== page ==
The 5 Fronts of Digital Transformation in the Middle Market

The past 18 months have brought unprecedented challenges to businesses of all sizes, and the U.S. middle market was not immune.

The National Center for the Middle Market (NCMM) has been tracking the performance and sentiments of companies between $10 million and $1 billion in annual revenues since 2012. After experiencing negative growth rates in 2020, average revenue growth for the period of June 2020 to June 2021 was 8%. That’s good news, as average annual growth dating back to 2012 has been approximately 6.5%. However, a closer look reveals a split recovery: 45% of companies reported revenue growth of 10% or more, but another 34% experienced flat or declining revenue.

Employment growth also returned to positive rates, with an average growth of 5.9% across the sector. In addition, 70% of the middle-market workforce reported being back to their primary work location as of June 2021. Leaders of midsize companies also cited the two most difficult aspects of running their business in the current environment: 51% said they are challenged by employee communications, engagement, and productivity, and 45% reported issues with customer engagement.

The severity of these challenges varies by industry. For example, 60% of healthcare companies say they struggle with employee engagement, and 55% of construction companies find it difficult to engage customers in new and beneficial ways.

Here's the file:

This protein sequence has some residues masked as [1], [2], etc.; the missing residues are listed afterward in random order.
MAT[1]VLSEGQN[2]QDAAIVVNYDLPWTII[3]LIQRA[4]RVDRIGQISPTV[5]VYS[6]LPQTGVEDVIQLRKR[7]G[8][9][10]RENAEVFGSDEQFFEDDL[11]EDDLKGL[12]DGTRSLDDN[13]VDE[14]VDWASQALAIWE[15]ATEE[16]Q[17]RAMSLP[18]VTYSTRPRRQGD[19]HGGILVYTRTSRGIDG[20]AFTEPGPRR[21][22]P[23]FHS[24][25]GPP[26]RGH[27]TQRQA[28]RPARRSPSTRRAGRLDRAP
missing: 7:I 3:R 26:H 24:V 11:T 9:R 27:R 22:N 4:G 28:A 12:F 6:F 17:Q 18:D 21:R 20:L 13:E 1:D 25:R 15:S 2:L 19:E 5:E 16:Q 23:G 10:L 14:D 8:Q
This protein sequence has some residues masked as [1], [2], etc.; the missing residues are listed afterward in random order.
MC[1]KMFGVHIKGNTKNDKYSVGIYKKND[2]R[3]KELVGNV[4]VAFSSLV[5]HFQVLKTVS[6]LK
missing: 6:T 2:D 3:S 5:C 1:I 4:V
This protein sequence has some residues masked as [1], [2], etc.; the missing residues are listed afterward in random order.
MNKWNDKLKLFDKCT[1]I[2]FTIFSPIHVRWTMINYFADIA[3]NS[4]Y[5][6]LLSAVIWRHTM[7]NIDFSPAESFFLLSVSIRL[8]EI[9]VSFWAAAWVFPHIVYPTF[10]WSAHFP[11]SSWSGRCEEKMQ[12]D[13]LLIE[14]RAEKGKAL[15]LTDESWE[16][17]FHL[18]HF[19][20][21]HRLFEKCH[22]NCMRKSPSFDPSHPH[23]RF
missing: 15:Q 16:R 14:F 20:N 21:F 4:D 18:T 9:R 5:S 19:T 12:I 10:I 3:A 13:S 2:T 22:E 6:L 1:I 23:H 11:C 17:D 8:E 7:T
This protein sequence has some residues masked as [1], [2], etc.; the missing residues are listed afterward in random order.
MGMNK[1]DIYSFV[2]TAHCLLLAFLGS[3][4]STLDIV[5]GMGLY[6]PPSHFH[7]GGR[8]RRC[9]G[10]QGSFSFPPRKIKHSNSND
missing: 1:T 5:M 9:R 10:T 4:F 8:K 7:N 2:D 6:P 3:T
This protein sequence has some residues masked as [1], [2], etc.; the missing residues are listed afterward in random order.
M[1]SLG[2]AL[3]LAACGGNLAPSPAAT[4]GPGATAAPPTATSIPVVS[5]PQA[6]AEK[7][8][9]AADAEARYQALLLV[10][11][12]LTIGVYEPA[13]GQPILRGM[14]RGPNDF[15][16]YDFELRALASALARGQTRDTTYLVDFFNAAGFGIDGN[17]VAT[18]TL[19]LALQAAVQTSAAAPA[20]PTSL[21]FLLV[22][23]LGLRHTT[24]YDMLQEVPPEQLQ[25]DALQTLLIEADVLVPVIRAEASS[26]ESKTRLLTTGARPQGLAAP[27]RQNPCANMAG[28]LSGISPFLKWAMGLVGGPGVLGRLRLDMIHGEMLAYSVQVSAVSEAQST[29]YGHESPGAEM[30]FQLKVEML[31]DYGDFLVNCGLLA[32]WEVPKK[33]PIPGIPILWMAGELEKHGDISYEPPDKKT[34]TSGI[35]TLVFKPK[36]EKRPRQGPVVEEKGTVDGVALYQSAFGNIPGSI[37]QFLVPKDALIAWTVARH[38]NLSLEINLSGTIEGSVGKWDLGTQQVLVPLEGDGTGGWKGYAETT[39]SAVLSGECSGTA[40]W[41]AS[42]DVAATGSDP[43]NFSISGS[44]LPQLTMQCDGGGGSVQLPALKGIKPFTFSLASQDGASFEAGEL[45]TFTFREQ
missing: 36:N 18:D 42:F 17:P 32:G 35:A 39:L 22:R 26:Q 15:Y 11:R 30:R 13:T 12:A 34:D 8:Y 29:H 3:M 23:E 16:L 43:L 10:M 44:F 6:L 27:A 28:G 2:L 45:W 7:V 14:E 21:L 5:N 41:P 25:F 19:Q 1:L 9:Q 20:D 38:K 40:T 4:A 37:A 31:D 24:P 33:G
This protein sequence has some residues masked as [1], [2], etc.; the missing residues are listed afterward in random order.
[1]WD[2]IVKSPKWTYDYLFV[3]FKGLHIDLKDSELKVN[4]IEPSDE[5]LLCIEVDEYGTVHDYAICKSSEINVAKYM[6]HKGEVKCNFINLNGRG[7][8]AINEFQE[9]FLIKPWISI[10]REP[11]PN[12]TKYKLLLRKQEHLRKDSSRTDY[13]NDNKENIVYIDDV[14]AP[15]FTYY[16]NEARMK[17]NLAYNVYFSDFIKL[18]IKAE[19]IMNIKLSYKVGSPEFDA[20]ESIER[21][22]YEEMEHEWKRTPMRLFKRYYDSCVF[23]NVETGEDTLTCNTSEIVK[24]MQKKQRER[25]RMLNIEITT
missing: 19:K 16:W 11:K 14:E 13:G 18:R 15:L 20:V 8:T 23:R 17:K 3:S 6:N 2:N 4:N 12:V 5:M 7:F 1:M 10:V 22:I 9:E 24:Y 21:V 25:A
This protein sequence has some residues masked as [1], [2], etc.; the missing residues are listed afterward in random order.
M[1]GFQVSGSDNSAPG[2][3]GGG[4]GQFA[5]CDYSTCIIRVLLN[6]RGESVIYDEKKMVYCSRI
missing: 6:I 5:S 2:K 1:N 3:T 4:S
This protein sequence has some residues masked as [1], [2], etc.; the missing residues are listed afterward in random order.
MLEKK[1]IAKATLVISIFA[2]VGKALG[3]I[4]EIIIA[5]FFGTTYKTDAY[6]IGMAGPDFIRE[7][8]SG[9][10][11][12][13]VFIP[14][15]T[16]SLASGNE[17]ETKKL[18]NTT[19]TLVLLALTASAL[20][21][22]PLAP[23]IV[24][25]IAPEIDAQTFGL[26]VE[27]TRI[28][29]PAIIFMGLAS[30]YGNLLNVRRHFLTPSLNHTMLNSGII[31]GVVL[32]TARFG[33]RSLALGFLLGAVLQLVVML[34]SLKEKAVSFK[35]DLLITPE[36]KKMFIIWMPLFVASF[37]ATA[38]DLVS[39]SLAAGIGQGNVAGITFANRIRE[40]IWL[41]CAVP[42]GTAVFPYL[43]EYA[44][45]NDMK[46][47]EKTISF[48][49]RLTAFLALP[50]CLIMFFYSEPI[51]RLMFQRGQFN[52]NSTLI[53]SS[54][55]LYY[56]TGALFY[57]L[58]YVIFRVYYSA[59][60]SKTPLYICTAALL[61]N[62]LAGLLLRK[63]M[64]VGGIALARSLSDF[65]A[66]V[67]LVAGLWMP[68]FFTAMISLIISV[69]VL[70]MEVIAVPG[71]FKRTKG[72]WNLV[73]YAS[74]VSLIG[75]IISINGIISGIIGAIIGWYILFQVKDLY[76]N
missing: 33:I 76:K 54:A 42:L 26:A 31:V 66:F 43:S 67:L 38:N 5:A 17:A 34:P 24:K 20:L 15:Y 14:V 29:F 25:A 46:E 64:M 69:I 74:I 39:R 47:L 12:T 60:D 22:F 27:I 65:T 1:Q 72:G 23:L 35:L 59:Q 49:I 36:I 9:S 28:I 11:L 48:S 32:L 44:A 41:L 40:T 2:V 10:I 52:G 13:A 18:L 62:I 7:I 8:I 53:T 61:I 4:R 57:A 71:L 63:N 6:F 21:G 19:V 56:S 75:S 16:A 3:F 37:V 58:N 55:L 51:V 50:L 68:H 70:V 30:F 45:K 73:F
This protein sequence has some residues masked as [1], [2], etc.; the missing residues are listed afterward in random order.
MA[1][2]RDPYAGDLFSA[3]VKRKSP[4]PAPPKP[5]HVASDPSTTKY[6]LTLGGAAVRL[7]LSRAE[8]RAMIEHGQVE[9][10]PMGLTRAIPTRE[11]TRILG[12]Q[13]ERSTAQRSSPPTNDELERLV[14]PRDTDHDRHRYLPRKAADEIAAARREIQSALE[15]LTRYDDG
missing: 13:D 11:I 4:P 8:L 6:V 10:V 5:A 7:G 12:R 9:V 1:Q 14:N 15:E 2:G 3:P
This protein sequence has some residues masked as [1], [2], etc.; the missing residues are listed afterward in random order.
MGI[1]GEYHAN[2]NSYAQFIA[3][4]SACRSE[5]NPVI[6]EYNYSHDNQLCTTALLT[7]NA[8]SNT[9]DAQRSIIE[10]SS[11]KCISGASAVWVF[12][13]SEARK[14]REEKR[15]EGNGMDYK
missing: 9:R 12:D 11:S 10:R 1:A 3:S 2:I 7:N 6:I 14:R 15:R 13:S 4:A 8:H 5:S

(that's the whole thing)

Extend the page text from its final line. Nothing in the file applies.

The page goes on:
With an uneven recovery and ongoing challenges, how can midsize companies continue to thrive? We know from our research over the past decade that they’re generally resourceful in the face of constraints such as capital, expertise, and time. Focusing on digitizing their businesses will help address challenges around customer and employee engagement.

The Pandemic Has Shifted Priorities

Investment in various technologies has accelerated because of the pandemic, with the goal of addressing a number of operational areas, such as cybersecurity, customer engagement, and communications. But this shift to digitization does not necessarily reflect how executives are feeling about the state of their own businesses.

We asked leaders about the importance of digitization, and while 52% cited it as either important or extremely important, only 35% considered themselves advanced or ahead of their peers. In addition, only 46% of middle-market companies say they have a digital roadmap built into their strategy, meaning the rest either have no defined plan or are unable to address it at this time.

As with other challenges, digital maturity levels differ by industry. Take the manufacturing industry, which is one of the largest sectors in the middle market at approximately 17% of all companies. Nearly 50% of these businesses say they’re concerned with keeping pace with the right technology in order to compete. This is concerning because it’s not just about advanced manufacturing and artificial intelligence in the factory — technology touches all aspects of the business.